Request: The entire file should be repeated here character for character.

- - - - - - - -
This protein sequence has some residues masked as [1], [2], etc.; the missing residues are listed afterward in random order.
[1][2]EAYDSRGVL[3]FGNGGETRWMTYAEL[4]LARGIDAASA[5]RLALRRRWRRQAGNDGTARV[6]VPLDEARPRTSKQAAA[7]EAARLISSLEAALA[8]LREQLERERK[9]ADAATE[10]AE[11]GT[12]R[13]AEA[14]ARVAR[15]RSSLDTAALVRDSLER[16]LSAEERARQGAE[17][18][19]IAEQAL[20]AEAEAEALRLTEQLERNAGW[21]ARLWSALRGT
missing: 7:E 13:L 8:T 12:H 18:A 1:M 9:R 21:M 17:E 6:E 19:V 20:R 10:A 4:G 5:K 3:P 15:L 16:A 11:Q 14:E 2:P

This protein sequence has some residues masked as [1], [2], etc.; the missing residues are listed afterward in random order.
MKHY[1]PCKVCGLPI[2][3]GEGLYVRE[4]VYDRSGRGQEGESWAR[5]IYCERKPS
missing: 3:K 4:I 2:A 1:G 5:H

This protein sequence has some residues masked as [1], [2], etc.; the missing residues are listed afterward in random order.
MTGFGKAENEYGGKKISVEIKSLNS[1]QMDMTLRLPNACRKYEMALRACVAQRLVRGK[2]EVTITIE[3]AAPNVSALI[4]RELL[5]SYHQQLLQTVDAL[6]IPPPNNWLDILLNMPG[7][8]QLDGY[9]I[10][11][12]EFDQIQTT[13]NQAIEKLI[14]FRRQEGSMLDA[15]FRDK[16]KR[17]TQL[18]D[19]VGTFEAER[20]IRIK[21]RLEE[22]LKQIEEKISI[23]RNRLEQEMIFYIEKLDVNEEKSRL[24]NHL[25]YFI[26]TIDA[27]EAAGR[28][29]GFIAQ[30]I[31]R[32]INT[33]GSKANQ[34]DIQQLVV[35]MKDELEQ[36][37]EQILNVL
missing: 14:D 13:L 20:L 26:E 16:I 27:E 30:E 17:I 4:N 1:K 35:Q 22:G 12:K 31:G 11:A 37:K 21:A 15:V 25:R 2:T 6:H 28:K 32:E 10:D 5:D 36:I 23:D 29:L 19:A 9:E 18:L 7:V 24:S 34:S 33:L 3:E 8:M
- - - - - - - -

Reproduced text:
This protein sequence has some residues masked as [1], [2], etc.; the missing residues are listed afterward in random order.
[1][2]EAYDSRGVL[3]FGNGGETRWMTYAEL[4]LARGIDAASA[5]RLALRRRWRRQAGNDGTARV[6]VPLDEARPRTSKQAAA[7]EAARLISSLEAALA[8]LREQLERERK[9]ADAATE[10]AE[11]GT[12]R[13]AEA[14]ARVAR[15]RSSLDTAALVRDSLER[16]LSAEERARQGAE[17][18][19]IAEQAL[20]AEAEAEALRLTEQLERNAGW[21]ARLWSALRGT
missing: 7:E 13:L 8:T 12:H 18:A 1:M 9:R 21:M 17:E 6:E 19:V 20:R 10:A 4:G 5:K 3:P 15:L 16:A 11:Q 14:E 2:P

This protein sequence has some residues masked as [1], [2], etc.; the missing residues are listed afterward in random order.
MKHY[1]PCKVCGLPI[2][3]GEGLYVRE[4]VYDRSGRGQEGESWAR[5]IYCERKPS
missing: 3:K 4:I 2:A 1:G 5:H

This protein sequence has some residues masked as [1], [2], etc.; the missing residues are listed afterward in random order.
MTGFGKAENEYGGKKISVEIKSLNS[1]QMDMTLRLPNACRKYEMALRACVAQRLVRGK[2]EVTITIE[3]AAPNVSALI[4]RELL[5]SYHQQLLQTVDAL[6]IPPPNNWLDILLNMPG[7][8]QLDGY[9]I[10][11][12]EFDQIQTT[13]NQAIEKLI[14]FRRQEGSMLDA[15]FRDK[16]KR[17]TQL[18]D[19]VGTFEAER[20]IRIK[21]RLEE[22]LKQIEEKISI[23]RNRLEQEMIFYIEKLDVNEEKSRL[24]NHL[25]YFI[26]TIDA[27]EAAGR[28][29]GFIAQ[30]I[31]R[32]INT[33]GSKANQ[34]DIQQLVV[35]MKDELEQ[36][37]EQILNVL
missing: 14:D 13:L 20:L 26:E 16:I 27:E 30:E 17:I 4:N 1:K 35:Q 22:G 12:K 31:G 11:A 37:K 21:A 15:V 25:R 2:T 6:H 28:K 32:E 10:D 5:D 36:I 23:D 29:L 19:A 9:E 18:L 7:V 24:S 34:S 33:L 3:E 8:M